In a sense, success in the NBA is dependent on coming to terms with this kind of instability. There are no guarantees. Coaches can be dismissed at a moment's notice or teammates dealt without warning. There's a cold business that acts as the beating heart of the league, and the sooner Chandler could grapple with that fact the better off he'd be.
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The only problem was that Chandler, the player, was in no position to deal with the moving target of a shuffled coaching staff. Floyd and his assistants had given Chandler certain developmental priorities, and Bill Cartwright – Floyd's successor – gave him different ones. Two seasons later, the same would be true of Scott Skiles. Each of the three employed a different style and held Chandler's talent in varying levels of esteem. Accordingly, Chandler's role was toggled and his growth disrupted with every change.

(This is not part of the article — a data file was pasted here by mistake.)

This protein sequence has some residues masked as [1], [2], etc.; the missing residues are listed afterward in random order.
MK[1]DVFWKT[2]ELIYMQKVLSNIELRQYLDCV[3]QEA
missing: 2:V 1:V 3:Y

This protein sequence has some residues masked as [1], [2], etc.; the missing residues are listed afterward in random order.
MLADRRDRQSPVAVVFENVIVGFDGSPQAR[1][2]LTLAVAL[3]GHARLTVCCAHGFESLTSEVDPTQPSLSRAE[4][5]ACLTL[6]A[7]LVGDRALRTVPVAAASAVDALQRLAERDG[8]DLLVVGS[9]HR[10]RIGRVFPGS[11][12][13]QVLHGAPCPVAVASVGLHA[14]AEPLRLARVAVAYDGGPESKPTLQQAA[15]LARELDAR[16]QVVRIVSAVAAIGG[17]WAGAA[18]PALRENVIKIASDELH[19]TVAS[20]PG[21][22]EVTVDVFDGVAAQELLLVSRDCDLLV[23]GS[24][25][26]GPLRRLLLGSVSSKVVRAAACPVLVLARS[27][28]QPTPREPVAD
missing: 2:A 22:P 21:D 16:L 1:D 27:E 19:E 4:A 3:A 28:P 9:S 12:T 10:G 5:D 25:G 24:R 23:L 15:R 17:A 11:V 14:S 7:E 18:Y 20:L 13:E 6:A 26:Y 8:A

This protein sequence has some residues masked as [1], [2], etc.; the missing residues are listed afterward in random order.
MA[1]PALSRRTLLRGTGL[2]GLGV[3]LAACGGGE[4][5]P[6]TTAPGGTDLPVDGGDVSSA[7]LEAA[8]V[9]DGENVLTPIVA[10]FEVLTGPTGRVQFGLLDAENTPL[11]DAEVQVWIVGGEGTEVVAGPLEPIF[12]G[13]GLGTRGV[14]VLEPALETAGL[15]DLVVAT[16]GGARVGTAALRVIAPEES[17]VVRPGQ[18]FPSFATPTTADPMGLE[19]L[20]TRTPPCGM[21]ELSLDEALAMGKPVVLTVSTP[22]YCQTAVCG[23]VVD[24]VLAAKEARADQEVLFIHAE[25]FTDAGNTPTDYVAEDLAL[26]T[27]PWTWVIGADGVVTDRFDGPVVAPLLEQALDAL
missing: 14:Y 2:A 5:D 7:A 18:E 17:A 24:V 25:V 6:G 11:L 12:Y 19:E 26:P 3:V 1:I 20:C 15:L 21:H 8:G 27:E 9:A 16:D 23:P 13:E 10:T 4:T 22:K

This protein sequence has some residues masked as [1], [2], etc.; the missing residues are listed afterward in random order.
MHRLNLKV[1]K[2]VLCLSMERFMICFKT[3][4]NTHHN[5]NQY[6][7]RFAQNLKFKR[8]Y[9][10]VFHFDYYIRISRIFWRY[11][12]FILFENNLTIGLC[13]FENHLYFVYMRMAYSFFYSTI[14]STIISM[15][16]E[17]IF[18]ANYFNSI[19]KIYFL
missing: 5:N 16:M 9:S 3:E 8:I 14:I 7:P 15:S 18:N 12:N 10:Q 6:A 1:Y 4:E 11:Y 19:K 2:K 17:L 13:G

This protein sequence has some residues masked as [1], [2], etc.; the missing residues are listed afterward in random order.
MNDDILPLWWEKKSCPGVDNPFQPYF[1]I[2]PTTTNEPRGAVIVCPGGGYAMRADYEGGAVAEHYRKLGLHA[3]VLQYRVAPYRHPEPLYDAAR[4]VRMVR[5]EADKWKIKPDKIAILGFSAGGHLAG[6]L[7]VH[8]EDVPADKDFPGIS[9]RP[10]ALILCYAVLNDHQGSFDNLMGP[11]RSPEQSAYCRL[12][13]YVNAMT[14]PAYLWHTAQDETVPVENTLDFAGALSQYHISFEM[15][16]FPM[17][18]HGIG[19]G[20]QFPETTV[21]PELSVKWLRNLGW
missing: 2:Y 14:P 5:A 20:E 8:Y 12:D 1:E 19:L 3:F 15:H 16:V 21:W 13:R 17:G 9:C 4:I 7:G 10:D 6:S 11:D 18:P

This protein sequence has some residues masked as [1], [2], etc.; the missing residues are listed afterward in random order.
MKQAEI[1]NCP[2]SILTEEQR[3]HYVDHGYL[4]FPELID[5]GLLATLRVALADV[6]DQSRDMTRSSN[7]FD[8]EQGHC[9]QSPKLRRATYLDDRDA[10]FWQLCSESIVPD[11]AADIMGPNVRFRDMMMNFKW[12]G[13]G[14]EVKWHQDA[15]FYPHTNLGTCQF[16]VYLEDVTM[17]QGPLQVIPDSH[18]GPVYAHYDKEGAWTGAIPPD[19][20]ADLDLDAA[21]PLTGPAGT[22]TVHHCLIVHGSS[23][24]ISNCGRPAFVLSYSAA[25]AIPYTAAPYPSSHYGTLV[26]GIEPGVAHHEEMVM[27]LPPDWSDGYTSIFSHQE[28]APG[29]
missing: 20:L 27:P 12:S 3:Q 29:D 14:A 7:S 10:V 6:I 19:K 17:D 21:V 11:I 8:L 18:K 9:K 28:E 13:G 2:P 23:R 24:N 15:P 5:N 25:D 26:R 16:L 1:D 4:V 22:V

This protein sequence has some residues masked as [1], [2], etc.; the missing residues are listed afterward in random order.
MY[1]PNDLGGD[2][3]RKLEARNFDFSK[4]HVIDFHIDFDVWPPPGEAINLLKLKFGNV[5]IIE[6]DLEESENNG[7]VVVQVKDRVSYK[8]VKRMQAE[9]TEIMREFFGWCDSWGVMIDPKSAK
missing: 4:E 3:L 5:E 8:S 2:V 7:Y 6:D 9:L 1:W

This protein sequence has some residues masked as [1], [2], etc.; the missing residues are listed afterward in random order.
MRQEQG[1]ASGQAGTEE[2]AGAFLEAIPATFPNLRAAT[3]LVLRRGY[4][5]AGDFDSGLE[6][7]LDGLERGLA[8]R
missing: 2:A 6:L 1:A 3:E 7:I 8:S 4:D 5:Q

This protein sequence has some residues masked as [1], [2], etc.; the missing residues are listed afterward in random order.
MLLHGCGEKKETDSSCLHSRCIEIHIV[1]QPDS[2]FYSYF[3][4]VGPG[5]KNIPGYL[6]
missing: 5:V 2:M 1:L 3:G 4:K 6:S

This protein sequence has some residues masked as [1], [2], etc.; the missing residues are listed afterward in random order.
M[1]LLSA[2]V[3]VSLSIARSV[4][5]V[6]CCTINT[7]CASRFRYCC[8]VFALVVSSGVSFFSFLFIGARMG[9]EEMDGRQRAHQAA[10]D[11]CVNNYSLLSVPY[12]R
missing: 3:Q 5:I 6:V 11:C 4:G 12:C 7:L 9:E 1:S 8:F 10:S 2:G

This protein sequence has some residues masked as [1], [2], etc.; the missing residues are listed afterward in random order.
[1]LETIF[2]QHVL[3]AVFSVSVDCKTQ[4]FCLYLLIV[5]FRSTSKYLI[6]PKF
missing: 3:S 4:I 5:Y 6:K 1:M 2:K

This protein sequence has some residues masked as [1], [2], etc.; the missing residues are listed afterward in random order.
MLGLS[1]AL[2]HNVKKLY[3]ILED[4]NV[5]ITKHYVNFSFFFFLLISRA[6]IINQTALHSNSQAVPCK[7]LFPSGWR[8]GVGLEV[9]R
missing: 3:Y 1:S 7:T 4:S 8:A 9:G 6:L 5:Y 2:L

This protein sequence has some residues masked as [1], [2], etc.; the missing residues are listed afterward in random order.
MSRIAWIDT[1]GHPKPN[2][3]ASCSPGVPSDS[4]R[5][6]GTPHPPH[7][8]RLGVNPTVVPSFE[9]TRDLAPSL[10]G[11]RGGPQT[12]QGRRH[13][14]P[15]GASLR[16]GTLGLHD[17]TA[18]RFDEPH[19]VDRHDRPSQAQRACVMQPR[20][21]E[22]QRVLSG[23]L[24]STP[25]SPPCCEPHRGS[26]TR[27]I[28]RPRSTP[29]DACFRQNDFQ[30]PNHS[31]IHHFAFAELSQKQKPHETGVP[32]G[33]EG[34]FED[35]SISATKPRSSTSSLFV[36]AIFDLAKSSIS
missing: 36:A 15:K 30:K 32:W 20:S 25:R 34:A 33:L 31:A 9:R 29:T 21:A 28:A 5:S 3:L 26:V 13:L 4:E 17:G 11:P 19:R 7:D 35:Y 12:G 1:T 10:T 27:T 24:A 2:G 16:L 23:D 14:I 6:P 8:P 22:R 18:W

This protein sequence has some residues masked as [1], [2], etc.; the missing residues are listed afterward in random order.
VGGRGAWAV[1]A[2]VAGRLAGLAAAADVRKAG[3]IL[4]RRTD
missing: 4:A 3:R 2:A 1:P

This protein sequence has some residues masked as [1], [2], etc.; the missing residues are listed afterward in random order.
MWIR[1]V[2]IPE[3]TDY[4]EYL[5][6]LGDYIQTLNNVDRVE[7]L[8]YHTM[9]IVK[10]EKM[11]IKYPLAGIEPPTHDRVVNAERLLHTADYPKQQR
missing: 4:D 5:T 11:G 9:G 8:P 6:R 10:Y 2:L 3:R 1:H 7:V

"I think consistency in development is so important for a young player as far coaches having an understanding of what the player is, how you can develop him, how you can continue to grow his confidence," the 32-year-old Chandler told SI.com. "I look back at my rookie year and my first couple of years – first five years or so – that was never really in place. I think we went through three head coaches in the first three years, changed GMs, constant change of players. It was never quite stable. The most important thing is having a stable environment when you're drafting a young player, especially when you're taking high schoolers."